Home Opinion Op-Ed Columns Silent acts of terror vs children

Silent acts of terror vs children


AT SEVEN, Lorna was recruited by her neighbor to perform in a live chat three times a day.

Elsa, 7, was forced by her own mother to strip naked in front of a webcam.

Sally, 8, was sold by her own mother online to be raped.

Omar, 13, was forced by his own father to spread his legs in front of a webcam for foreigners online.

Siblings aged 12 and 14 were forced by their neighbor to have sex with each other in a livestream.

These are real, horrifying stories of children who became victims of different forms of violence, as documented by SaferKidsPH, a pioneering consortium led by the Australian government with Save the Children, The Asia Foundation and United Nations Children’s Fund (Unicef), created to reduce online sexual abuse and exploitation of children in the Philippines.

All forms of violence against children such as online sexual abuse and exploitation, are considered silent acts of terror against them.

The National Center for Missing and Exploited Children reported to the Office of Cybercrime in the Department of Justice 45, 645 tip-offs on sexual images of Filipino children in 2017. This figure ballooned to 600,000 in 2018, showing that online sexual exploitation and abuse of children has become a modern-day human trafficking and transnational issue that must be stopped.

The alarming increase has been attributed to lingering poverty, accessible internet and smartphones, prevailing social norms, change in parenting dynamics due to migration and ease in speaking English.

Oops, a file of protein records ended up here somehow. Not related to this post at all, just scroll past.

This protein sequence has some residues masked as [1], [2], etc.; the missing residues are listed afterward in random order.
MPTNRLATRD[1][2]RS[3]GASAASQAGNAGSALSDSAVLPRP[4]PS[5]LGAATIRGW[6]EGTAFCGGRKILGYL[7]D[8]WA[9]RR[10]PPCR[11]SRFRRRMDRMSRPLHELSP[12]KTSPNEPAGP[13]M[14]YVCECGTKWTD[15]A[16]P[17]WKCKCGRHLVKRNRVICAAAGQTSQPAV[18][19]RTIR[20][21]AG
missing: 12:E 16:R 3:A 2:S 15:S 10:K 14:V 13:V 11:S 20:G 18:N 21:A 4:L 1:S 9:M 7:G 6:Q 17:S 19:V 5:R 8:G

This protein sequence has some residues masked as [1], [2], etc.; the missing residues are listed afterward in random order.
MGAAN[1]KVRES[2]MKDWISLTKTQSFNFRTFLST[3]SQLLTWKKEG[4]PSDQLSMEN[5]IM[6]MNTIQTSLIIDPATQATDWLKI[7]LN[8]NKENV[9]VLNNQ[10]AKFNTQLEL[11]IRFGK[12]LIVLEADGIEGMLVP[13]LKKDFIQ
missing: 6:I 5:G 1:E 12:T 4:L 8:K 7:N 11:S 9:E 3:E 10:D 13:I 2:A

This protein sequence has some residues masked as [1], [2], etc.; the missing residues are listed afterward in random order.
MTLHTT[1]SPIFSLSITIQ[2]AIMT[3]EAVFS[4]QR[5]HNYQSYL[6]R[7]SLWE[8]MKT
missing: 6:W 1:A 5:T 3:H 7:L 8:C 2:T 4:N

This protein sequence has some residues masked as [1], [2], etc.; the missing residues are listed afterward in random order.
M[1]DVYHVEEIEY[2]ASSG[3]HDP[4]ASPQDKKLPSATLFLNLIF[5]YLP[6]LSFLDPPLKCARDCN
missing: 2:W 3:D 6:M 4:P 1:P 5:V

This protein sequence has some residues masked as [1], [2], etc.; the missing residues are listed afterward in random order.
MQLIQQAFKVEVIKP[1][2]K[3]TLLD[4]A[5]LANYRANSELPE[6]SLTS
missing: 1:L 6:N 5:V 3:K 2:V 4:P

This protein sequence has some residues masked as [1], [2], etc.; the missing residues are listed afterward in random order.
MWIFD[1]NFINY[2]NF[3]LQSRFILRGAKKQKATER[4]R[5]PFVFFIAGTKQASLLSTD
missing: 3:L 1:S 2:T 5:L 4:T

New technologies, such as livestreaming, were likewise cited as a big factor for the increasing incidents of cybercrime in the Philippines, of which 80 percent is online sexual exploitation and abuse of children.

In many cases, the parents were found to have facilitated the crime like in the case of Elsa, Sally and Omar.

The results of a Unicef study showed that one out of five children suffers from sexual abuse at home, in school and in the community. The same study found that 17.1 percent of children aged 13 to 18 experience sexual violence in any setting.

It also found that five out of 10 children suffer from cyber-violence, including verbal abuse and sexual messages over the internet or cellphone, being shown other people’s sex videos and photos, and having their own nude body or sexual activities shown in the internet or smartphone.

With 80 percent of Filipino children facing the risk of being exploited online, the Australian government has provided A$8 million (P280 million) for the six-year multi-pronged SaferKidsPH program to raise public awareness and ultimately stop the violence and exploitation of children in the country.

At the program launch last Tuesday, Australian Ambassador Steven Robinson was candid enough to admit that Australians were among the perpetrators of child abuse and exploitation such as child pornography.

“Online sexual exploitation and abuse of children is a crime that transcends territorial jurisdictions,” the envoy said, explaining the program’s objective.

“It is important to join efforts and bring together all sectors in the program to protect children. It is everybody’s business,” he said at the press conference that followed the program launch at Makati Shangri-La Hotel.